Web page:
This vegan pasta primavera is lemony and creamy, yet light. It’s a perfect celebration of fresh, green spring produce, and it can be adapted for other seasons of the year, too.
It has been blustery and brisk this week. It’s also that time of year when the heat stops coming up in the morning in my apartment in spite of the fact that it’s 40 degrees in the morning.
Springtime in New York City can be a chilly season. All the more reason for bright, springtime recipes in my kitchen—meals that promise warmer days ahead.
This lovely, springtime vegan pasta primavera is one of those. I made it a couple weeks ago, after a month or two of having little energy to cook more than staples.
It was my first time this year having fresh asparagus and sugar snap peas, and it was delightful.
I’ve made the pasta again since then, and I’m sure that it will become an April favorite for me. It’s so easy to make, and its simplicity is totally appropriate. Because it has only few ingredients, the fresh, crispy produce and hint of lemon zest shine.
This vegan pasta primavera features a light cream sauce. That sauce is achieved by using either vegan sour cream (homemade or store-bought), or my all-purpose cashew cream.
The effect is a pasta that’s just a little creamy and luxurious, but not as heavy as carbonara or alfredo—a perfect in-between for an in-between season.
What is pasta primavera?
Pasta primavera is an American pasta dish that originated in the 1970s. It’s attributed to chefs at Le Cirque restaurant in NYC. It’s made with vegetables and pasta, along with butter, cream, or both.
Pasta primavera recipes vary significantly. I’ve seen the dish made with green vegetables and spring produce, much like the recipe that I’m sharing today.
I’ve also seen pasta primavera recipes that call for broccoli, peppers, fresh tomatoes, carrots, red onion, zucchini, and more. This is an adaptable dish, one that can be made with vegetables that are available and in season.
How to make vegan pasta primavera
My recipe was inspired by two others: Melissa Clark’s pasta primavera with asparagus and peas, which is made with Greek yogurt, and J. Kenji López-Alt’s version with crème fraîche.
It isn’t a stretch to veganize this type of pasta dish. Really, the only task is to re-create the creamy component without dairy.
The first option is to use the vegan sour cream that I posted last week. That sour cream is similar to crème fraîche, and it works beautifully in this light, fresh, springtime pasta dish.
The other option would be to use my all-purpose cashew cream, which (longtime readers know) I use in just about everything, from pasta dishes to scones and pie.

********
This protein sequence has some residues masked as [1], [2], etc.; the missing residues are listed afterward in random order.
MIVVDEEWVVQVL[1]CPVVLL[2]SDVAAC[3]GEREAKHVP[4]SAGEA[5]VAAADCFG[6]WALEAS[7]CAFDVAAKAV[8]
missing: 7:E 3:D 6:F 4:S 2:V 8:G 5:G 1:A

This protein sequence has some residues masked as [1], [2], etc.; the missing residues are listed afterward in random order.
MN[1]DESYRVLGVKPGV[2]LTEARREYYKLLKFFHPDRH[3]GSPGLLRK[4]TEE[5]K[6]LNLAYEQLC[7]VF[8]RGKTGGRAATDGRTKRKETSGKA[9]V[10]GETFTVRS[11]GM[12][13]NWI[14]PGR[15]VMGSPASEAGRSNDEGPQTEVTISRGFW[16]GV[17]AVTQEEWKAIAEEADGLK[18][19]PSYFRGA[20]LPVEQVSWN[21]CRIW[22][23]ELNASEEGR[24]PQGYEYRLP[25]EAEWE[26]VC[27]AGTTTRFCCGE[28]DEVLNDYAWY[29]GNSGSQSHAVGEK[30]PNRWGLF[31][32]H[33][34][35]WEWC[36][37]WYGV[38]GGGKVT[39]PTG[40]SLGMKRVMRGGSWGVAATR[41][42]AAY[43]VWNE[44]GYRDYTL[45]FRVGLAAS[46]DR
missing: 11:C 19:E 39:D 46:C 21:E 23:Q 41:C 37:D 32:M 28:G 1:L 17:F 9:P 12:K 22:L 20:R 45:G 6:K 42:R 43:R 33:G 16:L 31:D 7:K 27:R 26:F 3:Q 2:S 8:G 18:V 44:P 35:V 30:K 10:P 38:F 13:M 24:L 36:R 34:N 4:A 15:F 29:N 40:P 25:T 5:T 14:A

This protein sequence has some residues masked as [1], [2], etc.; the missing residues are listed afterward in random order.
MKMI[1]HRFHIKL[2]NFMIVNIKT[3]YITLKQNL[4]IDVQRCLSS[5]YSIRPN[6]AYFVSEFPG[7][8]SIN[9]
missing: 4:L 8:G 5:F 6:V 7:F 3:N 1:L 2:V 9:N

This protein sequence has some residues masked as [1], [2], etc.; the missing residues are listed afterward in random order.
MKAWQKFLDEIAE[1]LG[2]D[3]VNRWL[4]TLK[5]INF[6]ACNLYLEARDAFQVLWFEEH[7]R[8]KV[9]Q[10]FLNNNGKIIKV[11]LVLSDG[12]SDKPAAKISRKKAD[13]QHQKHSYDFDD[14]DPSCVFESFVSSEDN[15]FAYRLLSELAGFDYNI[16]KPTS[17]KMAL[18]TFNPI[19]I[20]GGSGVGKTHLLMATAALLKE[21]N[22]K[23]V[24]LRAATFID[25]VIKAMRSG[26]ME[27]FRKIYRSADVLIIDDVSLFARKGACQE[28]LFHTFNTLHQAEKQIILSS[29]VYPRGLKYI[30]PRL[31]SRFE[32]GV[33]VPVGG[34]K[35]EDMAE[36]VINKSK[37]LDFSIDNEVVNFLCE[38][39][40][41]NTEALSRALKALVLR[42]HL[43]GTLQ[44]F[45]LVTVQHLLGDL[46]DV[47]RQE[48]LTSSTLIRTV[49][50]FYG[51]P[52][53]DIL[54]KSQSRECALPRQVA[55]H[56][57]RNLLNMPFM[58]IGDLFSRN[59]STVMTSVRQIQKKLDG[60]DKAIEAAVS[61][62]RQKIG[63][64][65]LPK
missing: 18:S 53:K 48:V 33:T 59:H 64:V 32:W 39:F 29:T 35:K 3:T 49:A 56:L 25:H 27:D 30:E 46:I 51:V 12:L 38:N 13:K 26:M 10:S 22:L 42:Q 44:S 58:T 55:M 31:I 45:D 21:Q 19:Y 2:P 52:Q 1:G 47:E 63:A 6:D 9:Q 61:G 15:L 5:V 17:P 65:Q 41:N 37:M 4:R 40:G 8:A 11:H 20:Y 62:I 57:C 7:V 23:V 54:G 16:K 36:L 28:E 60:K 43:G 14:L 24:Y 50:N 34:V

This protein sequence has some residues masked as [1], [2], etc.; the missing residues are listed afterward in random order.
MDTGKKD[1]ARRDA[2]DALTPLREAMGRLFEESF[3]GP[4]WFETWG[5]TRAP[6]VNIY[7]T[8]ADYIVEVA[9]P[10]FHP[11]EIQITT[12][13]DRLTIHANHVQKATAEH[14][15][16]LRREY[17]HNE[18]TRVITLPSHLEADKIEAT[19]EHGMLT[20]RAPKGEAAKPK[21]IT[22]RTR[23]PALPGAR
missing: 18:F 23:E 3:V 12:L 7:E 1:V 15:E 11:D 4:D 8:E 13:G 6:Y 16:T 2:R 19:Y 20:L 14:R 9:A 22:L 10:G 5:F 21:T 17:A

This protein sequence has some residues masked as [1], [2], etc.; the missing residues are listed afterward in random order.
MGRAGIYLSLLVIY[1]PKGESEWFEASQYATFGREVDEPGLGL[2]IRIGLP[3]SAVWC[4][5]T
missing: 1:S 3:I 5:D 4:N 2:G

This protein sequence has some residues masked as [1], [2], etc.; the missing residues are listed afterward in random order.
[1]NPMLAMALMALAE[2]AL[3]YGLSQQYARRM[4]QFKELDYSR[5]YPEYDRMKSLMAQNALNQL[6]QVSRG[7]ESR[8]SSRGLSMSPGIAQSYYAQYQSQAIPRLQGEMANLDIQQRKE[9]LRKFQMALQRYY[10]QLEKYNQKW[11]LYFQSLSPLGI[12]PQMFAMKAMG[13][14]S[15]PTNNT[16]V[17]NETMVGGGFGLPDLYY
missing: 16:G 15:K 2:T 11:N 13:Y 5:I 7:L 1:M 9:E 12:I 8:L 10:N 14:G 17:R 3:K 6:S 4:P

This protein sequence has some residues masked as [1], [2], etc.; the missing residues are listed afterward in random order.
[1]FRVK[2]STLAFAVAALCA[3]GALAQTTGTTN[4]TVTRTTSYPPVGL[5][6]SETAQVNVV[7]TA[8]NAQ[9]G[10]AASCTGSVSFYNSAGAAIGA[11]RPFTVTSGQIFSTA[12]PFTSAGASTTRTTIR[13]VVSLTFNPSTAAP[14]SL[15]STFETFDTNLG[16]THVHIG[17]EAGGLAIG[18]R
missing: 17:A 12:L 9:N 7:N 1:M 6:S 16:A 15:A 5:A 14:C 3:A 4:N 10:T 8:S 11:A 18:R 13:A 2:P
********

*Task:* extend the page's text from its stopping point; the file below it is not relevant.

These two components are made in the same way: by blending soaked cashews and water in a high-speed blender or a food processor.
The recipes each give instructions for blending, soaking cashews, which cashews to choose, and more.
If you make the creamy component in advance, actually whipping up the pasta primavera is incredibly simple.
You’ll start by steaming your spring vegetables until they’re crisp-tender. Then, you’ll boil your pasta, reserving some cooking water to help bring the dish together at the end.
Next, you’ll sauté some shallots and garlic. At this point, you’ll add your cooked pasta, followed by the cashew cream, some cooking water, lemon zest and juice, and salt and pepper. As you stir everything together, a light cream sauce will envelop the pasta.
You’ll finish the recipe by folding your vegetables in. Garnish with cashew parmesan and/or fresh herbs, and you’re ready to eat.
Cashew cream substitutions
What if you don’t have either a food processor or a high-speed blender? Or you do have a cashew allergy?
That’s OK. I’ve experimented with a number of cashew cream substitutions, and I’ve landed on three that work well.
For each cup of cashew cream (or cashew sour cream) that’s called for in a recipe, substitute:
- 1/2 cup / 120g vegan cream cheese (nut-based or tofu-based) blended with 1/2 cup / 120ml water
- 1 cup / 220g silken tofu, blended till smooth
- 1 cup / 240ml unsweetened plain coconut yogurt
These options will work for this vegan pasta primavera, if cashews aren’t for you.
Spring pasta primavera ingredients
One of the things that I love about this dish is the relatively simple ingredient list. Here are the highlights.
My intention here was to take advantage of fresh, spring produce, and I chose my favorites: asparagus, sugar snap peas, and green peas.
You can celebrate the season with me, if the same vegetables are available near you. However, you can also modify the pasta dish to include the vegetables that you have at home. Here are some that you might like to try:
- Thinly sliced bell pepper strips
- Broccoli florets
- Cauliflower florets
- Chopped spinach, kale, broccoli rabe, or Swiss chard
- Thinly sliced zucchini or summer squash half moons
- Pearl onions
- Cherry tomatoes
- Thinly sliced red onion
- Julienned carrots
90% of the time, I use regular old pasta to make my pasta suppers.
The remaining 10% of the time I use whole wheat pasta, or I reach for bean/lentil pasta. Legume-based pasta isn’t my favorite from a taste/texture perspective, but I do like its plant protein content.